Melbourne-based gaming start-up Scalify is set to rapidly ramp up its growth after receiving a $2 million investment from Starfish Ventures.
Starfish, which is Australia’s largest venture capital company, has taken an undisclosed stake in Scalify, which was launched in February 2010.
Scalify’s core technology, Badumna, is aimed at the growing online gaming market. It hosts games using peer-to-peer technology rather than large server farms, with the aim of providing better functionality and lower operational costs.
The business was hatched within NICTA, Australia’s national ICT centre of excellence. It’s anticipated Scalify will strike deals with major games publishers, ahead of expansion into the US, UK and Asian markets.
Founder Steve Telburn, who will stay on as CEO of the business, says: “We were speaking to Starfish before we’d even started. It’s always a good idea to start that kind of relationship early.”
“As a start-up, if you can have an ongoing process prior to raising money and then come back to show you did what you said you’d do, that’s great validation.”
“We expect things to grow quickly, but as we’re starting from humble beginnings, it’s hard to quantify that growth. We are very much below the radar at the moment, so our sales and marketing activity will need to increase.”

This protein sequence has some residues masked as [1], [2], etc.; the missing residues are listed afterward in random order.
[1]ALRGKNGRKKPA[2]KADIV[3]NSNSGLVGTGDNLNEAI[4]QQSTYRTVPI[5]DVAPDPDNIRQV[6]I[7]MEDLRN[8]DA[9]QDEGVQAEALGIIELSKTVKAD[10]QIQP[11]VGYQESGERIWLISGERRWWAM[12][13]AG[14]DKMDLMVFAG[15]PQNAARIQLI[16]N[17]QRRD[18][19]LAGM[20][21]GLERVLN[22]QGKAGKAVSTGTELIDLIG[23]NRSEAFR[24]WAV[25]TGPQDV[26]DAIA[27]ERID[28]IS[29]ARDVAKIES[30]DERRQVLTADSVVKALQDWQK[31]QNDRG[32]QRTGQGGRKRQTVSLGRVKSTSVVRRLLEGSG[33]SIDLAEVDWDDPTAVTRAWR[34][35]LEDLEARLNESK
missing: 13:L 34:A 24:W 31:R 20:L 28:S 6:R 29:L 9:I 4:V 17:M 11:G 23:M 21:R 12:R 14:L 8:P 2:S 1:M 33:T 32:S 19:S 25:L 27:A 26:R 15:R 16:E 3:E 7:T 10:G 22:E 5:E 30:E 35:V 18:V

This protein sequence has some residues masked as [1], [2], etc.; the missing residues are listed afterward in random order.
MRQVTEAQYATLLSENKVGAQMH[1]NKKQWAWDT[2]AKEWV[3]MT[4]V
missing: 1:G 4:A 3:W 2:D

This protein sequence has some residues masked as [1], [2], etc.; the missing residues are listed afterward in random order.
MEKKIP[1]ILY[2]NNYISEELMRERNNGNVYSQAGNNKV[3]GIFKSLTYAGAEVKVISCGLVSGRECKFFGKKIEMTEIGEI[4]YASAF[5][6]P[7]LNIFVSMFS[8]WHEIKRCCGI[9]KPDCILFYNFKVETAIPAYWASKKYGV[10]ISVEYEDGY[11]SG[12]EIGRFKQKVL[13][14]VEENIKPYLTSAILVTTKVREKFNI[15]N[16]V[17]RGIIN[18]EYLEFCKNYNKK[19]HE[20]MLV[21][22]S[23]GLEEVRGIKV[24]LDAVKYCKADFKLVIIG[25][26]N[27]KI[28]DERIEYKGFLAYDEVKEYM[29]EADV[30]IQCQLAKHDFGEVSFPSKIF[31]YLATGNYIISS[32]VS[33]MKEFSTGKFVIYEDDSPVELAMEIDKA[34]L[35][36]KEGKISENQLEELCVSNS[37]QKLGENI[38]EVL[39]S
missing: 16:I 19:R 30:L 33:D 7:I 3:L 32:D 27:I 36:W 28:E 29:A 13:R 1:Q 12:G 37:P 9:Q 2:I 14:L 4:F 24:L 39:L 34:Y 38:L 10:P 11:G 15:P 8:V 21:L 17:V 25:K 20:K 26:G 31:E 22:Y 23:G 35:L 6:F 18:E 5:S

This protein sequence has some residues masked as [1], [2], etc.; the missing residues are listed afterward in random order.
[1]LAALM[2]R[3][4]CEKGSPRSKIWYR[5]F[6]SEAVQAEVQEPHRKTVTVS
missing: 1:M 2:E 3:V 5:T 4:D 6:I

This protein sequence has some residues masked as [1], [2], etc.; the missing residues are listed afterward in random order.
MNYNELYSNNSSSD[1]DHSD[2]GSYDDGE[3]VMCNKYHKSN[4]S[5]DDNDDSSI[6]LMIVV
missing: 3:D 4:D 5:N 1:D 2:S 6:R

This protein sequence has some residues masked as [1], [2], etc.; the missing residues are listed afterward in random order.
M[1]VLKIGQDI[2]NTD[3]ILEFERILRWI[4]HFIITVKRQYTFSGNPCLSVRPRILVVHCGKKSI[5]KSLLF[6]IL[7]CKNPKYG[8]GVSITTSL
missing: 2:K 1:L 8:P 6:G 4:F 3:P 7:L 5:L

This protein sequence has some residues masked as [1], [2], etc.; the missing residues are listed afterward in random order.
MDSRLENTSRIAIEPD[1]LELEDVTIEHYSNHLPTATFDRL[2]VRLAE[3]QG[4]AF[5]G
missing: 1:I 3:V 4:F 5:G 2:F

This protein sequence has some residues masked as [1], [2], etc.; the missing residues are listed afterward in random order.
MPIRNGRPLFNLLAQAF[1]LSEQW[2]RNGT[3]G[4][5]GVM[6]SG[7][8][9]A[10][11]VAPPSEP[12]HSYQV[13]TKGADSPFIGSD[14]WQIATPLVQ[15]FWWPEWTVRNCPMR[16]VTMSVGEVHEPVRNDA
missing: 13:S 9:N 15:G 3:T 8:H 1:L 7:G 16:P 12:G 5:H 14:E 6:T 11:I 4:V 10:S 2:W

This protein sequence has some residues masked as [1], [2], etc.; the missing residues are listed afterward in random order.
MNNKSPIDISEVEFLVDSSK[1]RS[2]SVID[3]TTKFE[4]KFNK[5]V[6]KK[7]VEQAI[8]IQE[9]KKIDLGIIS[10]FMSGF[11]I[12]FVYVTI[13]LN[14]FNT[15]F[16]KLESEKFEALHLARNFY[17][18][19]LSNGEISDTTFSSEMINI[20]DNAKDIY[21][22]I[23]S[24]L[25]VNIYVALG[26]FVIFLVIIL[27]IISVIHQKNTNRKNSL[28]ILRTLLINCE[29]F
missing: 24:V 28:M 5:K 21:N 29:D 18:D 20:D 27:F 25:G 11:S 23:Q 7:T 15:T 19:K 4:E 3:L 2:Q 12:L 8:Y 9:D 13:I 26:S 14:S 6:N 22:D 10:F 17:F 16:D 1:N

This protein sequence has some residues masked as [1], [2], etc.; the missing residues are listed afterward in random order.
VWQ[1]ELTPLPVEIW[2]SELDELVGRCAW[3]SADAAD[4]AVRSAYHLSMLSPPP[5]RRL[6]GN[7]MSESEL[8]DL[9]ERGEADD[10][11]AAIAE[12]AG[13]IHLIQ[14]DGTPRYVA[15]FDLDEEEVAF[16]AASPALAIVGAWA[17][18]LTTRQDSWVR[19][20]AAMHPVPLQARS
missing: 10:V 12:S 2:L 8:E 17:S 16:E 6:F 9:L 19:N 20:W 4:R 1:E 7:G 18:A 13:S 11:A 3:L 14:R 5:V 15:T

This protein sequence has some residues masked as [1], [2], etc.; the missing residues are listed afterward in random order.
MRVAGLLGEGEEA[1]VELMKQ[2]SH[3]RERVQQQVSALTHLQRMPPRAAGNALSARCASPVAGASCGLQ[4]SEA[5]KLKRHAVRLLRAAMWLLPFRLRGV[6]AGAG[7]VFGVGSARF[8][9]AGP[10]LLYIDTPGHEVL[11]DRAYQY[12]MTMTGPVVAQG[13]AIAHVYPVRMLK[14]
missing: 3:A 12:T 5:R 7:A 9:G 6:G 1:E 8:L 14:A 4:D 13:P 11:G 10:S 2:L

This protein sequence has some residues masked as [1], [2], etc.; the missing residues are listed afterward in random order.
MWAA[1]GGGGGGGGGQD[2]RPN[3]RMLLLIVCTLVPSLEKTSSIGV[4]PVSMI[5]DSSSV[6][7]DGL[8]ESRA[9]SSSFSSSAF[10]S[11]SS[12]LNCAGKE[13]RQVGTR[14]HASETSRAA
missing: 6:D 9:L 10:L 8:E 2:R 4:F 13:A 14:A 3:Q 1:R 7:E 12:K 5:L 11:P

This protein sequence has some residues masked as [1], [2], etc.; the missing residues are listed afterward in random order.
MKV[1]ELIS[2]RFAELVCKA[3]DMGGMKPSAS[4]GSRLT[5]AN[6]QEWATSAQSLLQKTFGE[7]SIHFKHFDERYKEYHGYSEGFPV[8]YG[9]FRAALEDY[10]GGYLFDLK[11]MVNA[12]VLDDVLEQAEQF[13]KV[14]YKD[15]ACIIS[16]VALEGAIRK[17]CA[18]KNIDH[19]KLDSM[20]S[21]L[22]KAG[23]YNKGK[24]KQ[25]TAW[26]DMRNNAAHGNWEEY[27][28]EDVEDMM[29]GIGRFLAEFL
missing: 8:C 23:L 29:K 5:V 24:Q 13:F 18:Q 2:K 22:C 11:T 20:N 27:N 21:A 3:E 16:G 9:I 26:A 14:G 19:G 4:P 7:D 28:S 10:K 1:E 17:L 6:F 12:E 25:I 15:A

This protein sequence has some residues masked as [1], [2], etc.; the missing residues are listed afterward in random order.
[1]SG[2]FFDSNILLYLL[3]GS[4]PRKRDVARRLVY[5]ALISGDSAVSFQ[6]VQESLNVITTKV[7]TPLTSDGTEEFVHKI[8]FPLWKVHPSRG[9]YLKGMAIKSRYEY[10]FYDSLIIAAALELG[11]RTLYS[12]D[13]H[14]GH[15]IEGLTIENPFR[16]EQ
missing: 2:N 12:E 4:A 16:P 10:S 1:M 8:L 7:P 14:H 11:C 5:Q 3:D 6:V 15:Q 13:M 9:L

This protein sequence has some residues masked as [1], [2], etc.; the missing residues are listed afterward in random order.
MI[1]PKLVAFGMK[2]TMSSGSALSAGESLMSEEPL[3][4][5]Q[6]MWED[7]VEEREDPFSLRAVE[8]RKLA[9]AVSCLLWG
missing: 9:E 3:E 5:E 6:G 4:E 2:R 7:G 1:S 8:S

Tony Glenning, Starfish’s investment director, says that Scalify was well placed to cash in on a large and growing online gaming market.
“The tech team there have made the breakthrough, they have patents and they have the chops to do something big with this,” he says.
“The investment money will primarily be used for sales and marketing. There’s a rock solid technical background at Scalify, so the energy and focus has to be on sales and marketing now.
“We follow a number of companies within NICTA and outside. Scalify has been on our radar for some time and once they cracked the problem of peer-to-peer, it was very interesting to us.”
Over the past year, Starfish has made a number of notable investments in tech start-ups, including DesignCrowd, StyleTrend and BugHerd.
Glenning denies that the VC firm is being forced to raise its game due to the arrival of a raft of start-up incubators, such as Startmate, AngelCube and PushStart.
“We like investing in good companies and Australia has got some great entrepreneurs,” he says. “It’s a growing area and there are some great opportunities out there.”
“I don’t think we are reactive to the incubators and accelerators. They do their thing while we’re in a slightly difference space, where we are investing $1 million-plus. But there is a much richer field to tap into now.”